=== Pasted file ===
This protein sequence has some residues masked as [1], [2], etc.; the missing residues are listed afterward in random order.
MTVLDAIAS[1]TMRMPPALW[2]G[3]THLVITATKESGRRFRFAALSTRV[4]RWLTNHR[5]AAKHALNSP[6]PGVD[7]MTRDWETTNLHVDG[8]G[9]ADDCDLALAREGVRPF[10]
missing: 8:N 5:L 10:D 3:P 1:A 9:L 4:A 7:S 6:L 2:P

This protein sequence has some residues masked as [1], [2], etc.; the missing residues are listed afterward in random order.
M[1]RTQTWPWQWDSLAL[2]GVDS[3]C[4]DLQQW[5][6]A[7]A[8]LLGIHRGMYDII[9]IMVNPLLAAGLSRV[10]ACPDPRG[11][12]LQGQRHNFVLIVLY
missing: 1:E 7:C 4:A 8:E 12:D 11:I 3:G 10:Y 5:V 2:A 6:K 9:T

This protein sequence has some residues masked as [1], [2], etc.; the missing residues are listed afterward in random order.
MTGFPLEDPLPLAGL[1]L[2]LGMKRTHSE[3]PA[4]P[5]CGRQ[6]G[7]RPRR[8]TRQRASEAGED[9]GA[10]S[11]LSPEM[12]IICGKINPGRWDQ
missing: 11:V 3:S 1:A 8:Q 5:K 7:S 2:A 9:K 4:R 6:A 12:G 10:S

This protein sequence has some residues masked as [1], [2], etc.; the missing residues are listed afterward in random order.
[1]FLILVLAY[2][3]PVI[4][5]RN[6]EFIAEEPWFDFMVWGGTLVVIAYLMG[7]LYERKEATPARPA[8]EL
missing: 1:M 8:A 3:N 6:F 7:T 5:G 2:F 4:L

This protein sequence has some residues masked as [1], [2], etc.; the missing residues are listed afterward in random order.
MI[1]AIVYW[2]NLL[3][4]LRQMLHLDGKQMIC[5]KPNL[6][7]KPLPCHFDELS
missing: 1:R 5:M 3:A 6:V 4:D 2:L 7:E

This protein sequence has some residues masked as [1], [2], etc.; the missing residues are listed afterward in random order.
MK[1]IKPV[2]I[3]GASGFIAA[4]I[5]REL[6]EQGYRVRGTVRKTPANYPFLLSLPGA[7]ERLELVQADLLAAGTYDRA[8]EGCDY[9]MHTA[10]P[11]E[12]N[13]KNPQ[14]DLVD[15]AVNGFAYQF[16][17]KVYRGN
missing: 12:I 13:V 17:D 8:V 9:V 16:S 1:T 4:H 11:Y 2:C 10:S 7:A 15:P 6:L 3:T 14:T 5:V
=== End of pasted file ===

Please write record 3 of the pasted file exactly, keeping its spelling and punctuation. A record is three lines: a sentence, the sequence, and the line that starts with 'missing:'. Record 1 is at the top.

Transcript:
This protein sequence has some residues masked as [1], [2], etc.; the missing residues are listed afterward in random order.
MTGFPLEDPLPLAGL[1]L[2]LGMKRTHSE[3]PA[4]P[5]CGRQ[6]G[7]RPRR[8]TRQRASEAGED[9]GA[10]S[11]LSPEM[12]IICGKINPGRWDQ
missing: 11:V 3:S 1:A 8:Q 5:K 7:S 2:A 9:K 4:R 6:A 12:G 10:S